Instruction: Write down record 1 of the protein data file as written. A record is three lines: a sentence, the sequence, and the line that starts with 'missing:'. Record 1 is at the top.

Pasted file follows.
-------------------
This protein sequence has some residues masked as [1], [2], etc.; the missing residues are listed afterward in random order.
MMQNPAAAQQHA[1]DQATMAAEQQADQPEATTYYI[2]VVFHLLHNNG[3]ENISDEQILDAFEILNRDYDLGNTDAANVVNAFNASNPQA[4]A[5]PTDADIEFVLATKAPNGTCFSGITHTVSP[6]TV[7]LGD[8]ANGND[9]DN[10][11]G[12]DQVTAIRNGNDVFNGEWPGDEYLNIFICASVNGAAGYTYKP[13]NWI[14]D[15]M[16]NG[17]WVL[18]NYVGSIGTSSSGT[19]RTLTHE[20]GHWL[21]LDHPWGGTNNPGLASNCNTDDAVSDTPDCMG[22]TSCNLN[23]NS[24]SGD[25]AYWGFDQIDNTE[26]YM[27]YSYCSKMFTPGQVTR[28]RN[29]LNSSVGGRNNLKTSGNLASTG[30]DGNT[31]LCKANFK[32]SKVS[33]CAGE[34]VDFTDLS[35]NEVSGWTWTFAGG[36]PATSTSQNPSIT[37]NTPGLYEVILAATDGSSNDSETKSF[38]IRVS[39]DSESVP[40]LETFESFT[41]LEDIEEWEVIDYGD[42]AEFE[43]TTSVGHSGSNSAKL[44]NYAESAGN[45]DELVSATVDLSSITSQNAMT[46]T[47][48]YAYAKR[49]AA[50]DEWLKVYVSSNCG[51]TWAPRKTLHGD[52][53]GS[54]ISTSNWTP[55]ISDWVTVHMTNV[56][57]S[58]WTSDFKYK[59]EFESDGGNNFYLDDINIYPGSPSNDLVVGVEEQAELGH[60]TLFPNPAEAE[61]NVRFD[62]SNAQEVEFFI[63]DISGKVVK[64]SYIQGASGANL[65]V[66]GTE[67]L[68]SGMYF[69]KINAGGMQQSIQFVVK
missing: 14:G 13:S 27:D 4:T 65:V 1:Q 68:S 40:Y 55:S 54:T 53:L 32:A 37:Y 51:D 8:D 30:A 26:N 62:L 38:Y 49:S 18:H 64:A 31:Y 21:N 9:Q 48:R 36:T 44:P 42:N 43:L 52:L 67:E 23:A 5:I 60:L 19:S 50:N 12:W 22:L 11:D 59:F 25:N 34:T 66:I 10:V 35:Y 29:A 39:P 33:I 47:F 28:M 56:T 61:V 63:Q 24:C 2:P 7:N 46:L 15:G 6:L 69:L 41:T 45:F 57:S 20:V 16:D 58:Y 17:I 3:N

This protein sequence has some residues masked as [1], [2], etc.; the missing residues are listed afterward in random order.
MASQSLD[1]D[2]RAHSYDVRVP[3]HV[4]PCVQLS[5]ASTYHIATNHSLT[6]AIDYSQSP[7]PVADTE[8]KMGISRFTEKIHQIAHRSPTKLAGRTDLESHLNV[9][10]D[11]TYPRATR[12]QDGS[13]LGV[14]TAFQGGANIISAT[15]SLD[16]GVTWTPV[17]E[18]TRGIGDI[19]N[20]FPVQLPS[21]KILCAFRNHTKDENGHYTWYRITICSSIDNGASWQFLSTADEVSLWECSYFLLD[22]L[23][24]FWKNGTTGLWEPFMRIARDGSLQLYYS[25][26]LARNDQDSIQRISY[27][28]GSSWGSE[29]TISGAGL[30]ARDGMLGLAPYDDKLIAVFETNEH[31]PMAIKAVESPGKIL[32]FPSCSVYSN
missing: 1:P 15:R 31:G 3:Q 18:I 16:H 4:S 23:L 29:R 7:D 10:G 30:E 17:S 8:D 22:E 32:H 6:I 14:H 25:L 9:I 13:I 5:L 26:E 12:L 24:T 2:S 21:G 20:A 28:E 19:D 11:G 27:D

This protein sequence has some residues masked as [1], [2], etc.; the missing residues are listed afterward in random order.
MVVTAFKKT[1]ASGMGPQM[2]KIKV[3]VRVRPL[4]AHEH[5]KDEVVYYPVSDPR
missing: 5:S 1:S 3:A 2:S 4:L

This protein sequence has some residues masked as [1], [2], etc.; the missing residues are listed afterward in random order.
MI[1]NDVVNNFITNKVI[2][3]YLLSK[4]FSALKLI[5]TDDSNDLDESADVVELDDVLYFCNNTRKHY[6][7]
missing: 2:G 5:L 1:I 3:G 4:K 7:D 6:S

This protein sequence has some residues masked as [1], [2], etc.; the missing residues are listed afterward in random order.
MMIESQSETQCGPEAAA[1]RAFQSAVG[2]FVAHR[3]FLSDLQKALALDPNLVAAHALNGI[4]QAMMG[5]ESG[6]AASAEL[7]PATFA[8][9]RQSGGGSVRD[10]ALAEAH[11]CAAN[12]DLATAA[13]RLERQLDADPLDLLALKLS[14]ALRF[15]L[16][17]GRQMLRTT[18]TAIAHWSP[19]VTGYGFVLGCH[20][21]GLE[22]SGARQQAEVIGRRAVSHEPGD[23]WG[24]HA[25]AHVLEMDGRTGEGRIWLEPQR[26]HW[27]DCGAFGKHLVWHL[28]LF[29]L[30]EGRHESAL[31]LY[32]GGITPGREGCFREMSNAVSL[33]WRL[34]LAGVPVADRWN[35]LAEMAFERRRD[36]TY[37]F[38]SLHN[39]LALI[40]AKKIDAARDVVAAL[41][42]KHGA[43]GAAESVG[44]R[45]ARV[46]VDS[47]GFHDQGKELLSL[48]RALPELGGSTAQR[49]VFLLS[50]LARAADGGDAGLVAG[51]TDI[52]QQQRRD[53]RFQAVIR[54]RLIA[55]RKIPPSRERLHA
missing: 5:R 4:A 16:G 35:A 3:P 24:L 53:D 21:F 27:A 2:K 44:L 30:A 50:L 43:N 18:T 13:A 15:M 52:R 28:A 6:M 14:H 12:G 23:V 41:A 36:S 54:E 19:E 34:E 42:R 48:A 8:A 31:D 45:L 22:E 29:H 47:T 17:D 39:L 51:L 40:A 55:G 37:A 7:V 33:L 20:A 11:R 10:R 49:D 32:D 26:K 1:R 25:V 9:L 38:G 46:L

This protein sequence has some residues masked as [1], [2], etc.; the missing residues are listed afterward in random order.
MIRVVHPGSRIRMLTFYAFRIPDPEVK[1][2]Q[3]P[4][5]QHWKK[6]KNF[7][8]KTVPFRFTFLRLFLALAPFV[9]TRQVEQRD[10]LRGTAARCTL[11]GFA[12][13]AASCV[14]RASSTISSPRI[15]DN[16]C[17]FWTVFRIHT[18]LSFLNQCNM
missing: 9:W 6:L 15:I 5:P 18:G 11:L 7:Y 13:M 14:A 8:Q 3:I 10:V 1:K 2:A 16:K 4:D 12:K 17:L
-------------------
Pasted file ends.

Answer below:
This protein sequence has some residues masked as [1], [2], etc.; the missing residues are listed afterward in random order.
MMQNPAAAQQHA[1]DQATMAAEQQADQPEATTYYI[2]VVFHLLHNNG[3]ENISDEQILDAFEILNRDYDLGNTDAANVVNAFNASNPQA[4]A[5]PTDADIEFVLATKAPNGTCFSGITHTVSP[6]TV[7]LGD[8]ANGND[9]DN[10][11]G[12]DQVTAIRNGNDVFNGEWPGDEYLNIFICASVNGAAGYTYKP[13]NWI[14]D[15]M[16]NG[17]WVL[18]NYVGSIGTSSSGT[19]RTLTHE[20]GHWL[21]LDHPWGGTNNPGLASNCNTDDAVSDTPDCMG[22]TSCNLN[23]NS[24]SGD[25]AYWGFDQIDNTE[26]YM[27]YSYCSKMFTPGQVTR[28]RN[29]LNSSVGGRNNLKTSGNLASTG[30]DGNT[31]LCKANFK[32]SKVS[33]CAGE[34]VDFTDLS[35]NEVSGWTWTFAGG[36]PATSTSQNPSIT[37]NTPGLYEVILAATDGSSNDSETKSF[38]IRVS[39]DSESVP[40]LETFESFT[41]LEDIEEWEVIDYGD[42]AEFE[43]TTSVGHSGSNSAKL[44]NYAESAGN[45]DELVSATVDLSSITSQNAMT[46]T[47][48]YAYAKR[49]AA[50]DEWLKVYVSSNCG[51]TWAPRKTLHGD[52][53]GS[54]ISTSNWTP[55]ISDWVTVHMTNV[56][57]S[58]WTSDFKYK[59]EFESDGGNNFYLDDINIYPGSPSNDLVVGVEEQAELGH[60]TLFPNPAEAE[61]NVRFD[62]SNAQEVEFFI[63]DISGKVVK[64]SYIQGASGANL[65]V[66]GTE[67]L[68]SGMYF[69]KINAGGMQQSIQFVVK
missing: 14:G 13:S 27:D 4:T 65:V 1:Q 68:S 40:Y 55:S 54:T 53:L 32:A 37:Y 51:D 8:D 30:A 26:N 62:L 38:Y 49:S 18:H 64:A 31:Y 21:N 9:Q 48:R 36:T 44:P 42:N 43:L 52:L 67:E 23:A 5:I 60:L 19:S 50:N 12:W 22:L 11:D 59:F 25:N 34:T 66:I 10:V 35:Y 29:A 39:P 33:I 47:F 28:M 56:T 61:V 63:Q 24:C 2:P 7:N 46:L 15:G 6:L 69:L 41:T 45:F 57:S 20:V 16:D 58:Y 17:I 3:N